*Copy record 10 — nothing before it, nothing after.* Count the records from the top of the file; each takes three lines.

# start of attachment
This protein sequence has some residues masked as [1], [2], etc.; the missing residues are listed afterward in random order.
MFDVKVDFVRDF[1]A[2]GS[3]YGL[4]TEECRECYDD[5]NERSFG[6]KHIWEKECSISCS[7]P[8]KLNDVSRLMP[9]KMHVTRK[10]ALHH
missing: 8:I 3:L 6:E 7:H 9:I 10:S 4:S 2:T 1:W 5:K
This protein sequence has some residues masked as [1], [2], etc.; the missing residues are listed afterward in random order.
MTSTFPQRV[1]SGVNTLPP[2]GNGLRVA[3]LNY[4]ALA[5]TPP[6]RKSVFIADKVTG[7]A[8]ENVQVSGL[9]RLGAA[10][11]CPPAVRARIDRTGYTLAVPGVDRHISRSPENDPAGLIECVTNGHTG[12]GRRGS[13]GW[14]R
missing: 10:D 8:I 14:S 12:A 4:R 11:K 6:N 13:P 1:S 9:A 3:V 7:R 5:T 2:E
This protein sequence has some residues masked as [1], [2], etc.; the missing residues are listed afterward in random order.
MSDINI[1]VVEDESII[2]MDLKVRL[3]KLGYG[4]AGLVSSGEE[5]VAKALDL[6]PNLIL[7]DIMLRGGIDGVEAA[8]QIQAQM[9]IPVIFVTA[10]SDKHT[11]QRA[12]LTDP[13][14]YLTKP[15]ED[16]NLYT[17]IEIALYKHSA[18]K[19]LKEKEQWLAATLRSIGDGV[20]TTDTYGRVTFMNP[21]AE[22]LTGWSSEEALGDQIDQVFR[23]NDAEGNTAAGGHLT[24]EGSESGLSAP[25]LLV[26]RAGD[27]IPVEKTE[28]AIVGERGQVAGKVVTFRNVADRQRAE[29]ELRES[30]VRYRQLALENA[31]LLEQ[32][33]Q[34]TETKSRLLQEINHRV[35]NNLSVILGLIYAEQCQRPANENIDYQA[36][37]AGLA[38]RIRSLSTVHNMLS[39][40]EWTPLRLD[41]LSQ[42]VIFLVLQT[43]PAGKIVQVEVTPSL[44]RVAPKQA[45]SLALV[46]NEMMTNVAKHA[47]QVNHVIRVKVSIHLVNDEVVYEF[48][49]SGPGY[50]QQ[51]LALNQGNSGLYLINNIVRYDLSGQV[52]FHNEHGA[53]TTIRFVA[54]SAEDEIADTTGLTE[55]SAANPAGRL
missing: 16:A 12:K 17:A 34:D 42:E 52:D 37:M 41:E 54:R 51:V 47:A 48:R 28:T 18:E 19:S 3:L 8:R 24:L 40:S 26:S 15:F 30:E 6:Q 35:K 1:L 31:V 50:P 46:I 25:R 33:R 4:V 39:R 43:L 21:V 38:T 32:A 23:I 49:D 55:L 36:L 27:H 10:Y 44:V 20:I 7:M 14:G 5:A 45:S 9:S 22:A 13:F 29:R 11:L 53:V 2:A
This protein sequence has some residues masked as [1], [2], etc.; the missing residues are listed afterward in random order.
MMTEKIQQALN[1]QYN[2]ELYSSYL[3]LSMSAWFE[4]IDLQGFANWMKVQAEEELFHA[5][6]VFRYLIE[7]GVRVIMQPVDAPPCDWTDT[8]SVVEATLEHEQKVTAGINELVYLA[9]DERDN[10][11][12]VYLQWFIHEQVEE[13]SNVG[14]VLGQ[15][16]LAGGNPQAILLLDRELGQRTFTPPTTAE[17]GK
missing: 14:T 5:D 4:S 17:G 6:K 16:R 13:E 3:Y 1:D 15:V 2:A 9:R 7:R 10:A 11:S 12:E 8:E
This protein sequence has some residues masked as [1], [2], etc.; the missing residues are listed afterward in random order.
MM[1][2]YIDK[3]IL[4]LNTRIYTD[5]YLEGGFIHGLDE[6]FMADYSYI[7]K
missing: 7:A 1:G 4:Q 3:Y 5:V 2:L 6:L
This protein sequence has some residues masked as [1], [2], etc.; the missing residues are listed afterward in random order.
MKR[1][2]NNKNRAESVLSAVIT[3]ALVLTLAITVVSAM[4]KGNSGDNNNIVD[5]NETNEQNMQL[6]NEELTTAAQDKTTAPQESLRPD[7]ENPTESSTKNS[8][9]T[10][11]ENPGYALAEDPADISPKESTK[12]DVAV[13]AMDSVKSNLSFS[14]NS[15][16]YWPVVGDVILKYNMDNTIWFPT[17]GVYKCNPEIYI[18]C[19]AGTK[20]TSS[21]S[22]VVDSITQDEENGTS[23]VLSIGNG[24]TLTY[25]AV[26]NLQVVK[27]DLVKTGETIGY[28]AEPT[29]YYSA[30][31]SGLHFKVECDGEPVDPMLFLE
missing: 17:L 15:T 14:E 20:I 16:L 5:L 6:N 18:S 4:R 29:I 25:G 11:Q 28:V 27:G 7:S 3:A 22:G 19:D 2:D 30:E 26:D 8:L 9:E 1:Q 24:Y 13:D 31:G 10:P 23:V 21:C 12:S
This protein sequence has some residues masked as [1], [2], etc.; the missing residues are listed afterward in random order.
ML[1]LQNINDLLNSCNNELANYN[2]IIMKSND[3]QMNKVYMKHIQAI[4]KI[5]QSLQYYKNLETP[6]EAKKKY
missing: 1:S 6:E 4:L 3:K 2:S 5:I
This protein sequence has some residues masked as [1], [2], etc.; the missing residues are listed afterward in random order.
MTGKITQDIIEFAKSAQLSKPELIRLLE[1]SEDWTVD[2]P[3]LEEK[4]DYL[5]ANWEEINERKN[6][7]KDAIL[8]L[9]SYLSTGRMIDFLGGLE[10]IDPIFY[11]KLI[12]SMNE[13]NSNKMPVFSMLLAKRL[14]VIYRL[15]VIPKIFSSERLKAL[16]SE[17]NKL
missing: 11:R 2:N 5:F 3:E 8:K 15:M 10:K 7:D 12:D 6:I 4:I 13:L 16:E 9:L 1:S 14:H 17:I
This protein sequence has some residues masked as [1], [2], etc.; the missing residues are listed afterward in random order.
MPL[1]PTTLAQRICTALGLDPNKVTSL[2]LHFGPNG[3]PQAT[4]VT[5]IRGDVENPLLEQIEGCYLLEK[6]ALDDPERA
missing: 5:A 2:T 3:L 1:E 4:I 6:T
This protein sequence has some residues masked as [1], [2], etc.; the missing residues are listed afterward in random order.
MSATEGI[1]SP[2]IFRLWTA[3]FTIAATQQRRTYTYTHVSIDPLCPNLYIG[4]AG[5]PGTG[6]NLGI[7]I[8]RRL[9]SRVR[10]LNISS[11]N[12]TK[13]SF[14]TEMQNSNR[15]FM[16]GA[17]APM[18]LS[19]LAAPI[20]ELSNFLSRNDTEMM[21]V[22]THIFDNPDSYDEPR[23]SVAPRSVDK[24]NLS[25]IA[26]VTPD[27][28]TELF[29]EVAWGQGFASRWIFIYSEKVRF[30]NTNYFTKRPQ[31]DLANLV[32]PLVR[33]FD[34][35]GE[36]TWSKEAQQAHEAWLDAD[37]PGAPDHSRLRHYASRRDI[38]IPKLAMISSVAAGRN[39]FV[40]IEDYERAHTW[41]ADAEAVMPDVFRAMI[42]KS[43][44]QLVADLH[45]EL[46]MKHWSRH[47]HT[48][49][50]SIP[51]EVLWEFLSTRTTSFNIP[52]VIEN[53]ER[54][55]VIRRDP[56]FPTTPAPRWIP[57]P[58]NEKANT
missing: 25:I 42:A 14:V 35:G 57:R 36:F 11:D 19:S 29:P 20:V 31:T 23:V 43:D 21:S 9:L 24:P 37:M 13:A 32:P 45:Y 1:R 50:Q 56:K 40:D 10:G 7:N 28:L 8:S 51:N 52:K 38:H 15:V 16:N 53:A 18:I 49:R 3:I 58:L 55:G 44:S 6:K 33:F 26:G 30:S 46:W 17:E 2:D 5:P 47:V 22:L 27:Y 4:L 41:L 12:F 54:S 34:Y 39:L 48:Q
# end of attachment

This protein sequence has some residues masked as [1], [2], etc.; the missing residues are listed afterward in random order.
MSATEGI[1]SP[2]IFRLWTA[3]FTIAATQQRRTYTYTHVSIDPLCPNLYIG[4]AG[5]PGTG[6]NLGI[7]I[8]RRL[9]SRVR[10]LNISS[11]N[12]TK[13]SF[14]TEMQNSNR[15]FM[16]GA[17]APM[18]LS[19]LAAPI[20]ELSNFLSRNDTEMM[21]V[22]THIFDNPDSYDEPR[23]SVAPRSVDK[24]NLS[25]IA[26]VTPD[27][28]TELF[29]EVAWGQGFASRWIFIYSEKVRF[30]NTNYFTKRPQ[31]DLANLV[32]PLVR[33]FD[34][35]GE[36]TWSKEAQQAHEAWLDAD[37]PGAPDHSRLRHYASRRDI[38]IPKLAMISSVAAGRN[39]FV[40]IEDYERAHTW[41]ADAEAVMPDVFRAMI[42]KS[43][44]QLVADLH[45]EL[46]MKHWSRH[47]HT[48][49][50]SIP[51]EVLWEFLSTRTTSFNIP[52]VIEN[53]ER[54][55]VIRRDP[56]FPTTPAPRWIP[57]P[58]NEKANT
missing: 25:I 42:A 14:V 35:G 57:R 36:F 11:D 19:S 29:P 20:V 31:T 23:V 43:D 21:S 9:L 24:P 37:M 13:A 32:P 45:Y 1:R 50:Q 56:K 40:D 10:G 7:N 28:L 8:S 51:N 52:K 38:H 15:V 16:N 53:A 18:I 49:R 3:I 58:L 55:G 44:S 6:K 33:F 26:G 30:S 46:W 17:E 2:D 5:P 47:V 22:L 27:Y 4:L 41:L 12:F 54:S 34:Y 39:L 48:Q